When HealthCare.gov was launched on July 1, it was billed as the only website that comprehensively lists both public and private health insurance options. Since then more than 1.1 million people have visited the site and 32,000 individuals have given their feedback on how to improve it.
These are the facts that we know. What is yet to be determined is how the site will affect the health insurance industry, especially after October 1, when the site will post health insurance plan price estimates as a way for consumers to compare prices in the marketplace.
"The provision of information is actually in and of itself a market force, so if you provide information it does actually change consumer behavior, and change in the consumer will change industry behavior," explained Todd Park, the Department of Health and Human Services (HHS) chief technology officer who has led the HealthCare.gov initiative. "In that regard, absolutely, we would hope that empowering consumers with information through HealthCare.gov does in fact inform the market to be ever more consumer friendly."
In an interview with InformationWeek, Park said the website is meant to be a consumer tool to help individuals and employers make better healthcare decision.
Yet, while consumers use the website to compare prices, the potential to drive price competition and reduce costs among health insurance plans is a prospect that HHS secretary Kathleen Sebelius alluded to when she spoke about the site during a July 7 YouTube event with WebMD. "Putting prices side by side is often a good strategy for competition. Companies don't like to be the most expensive plan in the market," Sebelius said.
Currently, the site allows visitors to search for information by entering their state and zip code and answering questions on their health status. In return, the site provides information on health coverage options and ways to access the insurance coverage required. The site includes information on the Pre-Existing Condition Insurance Plan, the Children's Health Insurance Program (CHIP), individual health coverage offered by health insurance issuers, Medicaid coverage, and coverage within the small group market for small businesses and their employees.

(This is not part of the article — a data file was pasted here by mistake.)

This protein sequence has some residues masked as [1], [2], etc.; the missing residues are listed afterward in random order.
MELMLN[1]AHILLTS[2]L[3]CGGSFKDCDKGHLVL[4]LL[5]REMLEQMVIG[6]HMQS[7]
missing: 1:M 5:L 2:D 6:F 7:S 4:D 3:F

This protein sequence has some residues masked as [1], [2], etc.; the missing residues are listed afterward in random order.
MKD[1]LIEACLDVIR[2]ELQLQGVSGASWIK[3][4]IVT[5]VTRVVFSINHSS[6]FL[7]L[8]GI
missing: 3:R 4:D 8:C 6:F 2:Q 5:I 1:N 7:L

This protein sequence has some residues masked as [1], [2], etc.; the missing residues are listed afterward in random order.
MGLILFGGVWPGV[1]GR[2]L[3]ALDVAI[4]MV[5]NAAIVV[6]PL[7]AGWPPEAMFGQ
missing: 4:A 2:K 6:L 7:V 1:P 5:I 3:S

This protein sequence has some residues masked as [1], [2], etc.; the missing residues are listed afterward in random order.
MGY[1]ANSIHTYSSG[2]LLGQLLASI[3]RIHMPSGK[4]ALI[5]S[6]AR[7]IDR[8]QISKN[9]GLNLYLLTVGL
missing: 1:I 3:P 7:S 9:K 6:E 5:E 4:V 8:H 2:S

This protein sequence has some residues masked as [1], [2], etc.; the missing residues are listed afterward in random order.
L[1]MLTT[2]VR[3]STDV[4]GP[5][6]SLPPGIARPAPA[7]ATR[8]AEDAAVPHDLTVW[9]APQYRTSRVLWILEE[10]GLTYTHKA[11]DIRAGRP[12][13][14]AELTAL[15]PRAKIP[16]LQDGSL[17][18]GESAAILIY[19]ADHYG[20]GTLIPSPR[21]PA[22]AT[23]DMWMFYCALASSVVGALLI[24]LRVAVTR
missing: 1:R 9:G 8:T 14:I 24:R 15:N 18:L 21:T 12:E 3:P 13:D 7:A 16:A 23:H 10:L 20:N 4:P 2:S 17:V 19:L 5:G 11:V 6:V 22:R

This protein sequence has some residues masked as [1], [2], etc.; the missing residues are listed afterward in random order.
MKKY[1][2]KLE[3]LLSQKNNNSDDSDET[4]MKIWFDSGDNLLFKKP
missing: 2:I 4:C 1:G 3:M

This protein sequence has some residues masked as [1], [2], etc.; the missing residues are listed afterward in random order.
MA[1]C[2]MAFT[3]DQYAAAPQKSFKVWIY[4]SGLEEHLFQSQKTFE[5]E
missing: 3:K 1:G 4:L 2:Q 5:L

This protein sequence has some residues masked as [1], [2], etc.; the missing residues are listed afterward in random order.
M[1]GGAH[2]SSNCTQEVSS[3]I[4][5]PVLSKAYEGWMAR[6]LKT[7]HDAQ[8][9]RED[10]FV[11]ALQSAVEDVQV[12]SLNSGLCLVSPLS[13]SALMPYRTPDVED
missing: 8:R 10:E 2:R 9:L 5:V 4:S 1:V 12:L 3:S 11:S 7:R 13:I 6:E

The site also has yellow boxes where visitors can give feedback and make suggestions. So far, pricing inquiries top the list of requests, according to Park.
"Pricing is the top request that we are getting for how to enhance the information currently on the site, so consumers clearly want it," Park said. "Our interpretation of that is that they want to know more about the affordability of the plan, so on HealthCare.gov on October 1, you'll see not just some guidance around what your premium estimate could be, but also very importantly your deductible, your out-of-pocket maximum, and other dimensions that are really important for consumers to understand their ability to afford health insurance coverage," Park added.
InformationWeek Tech Digest, Nov. 10, 2014Just 30% of respondents to our new survey say their companies are very or extremely effective at identifying critical data and analyzing it to make decisions, down from 42% in 2013. What gives?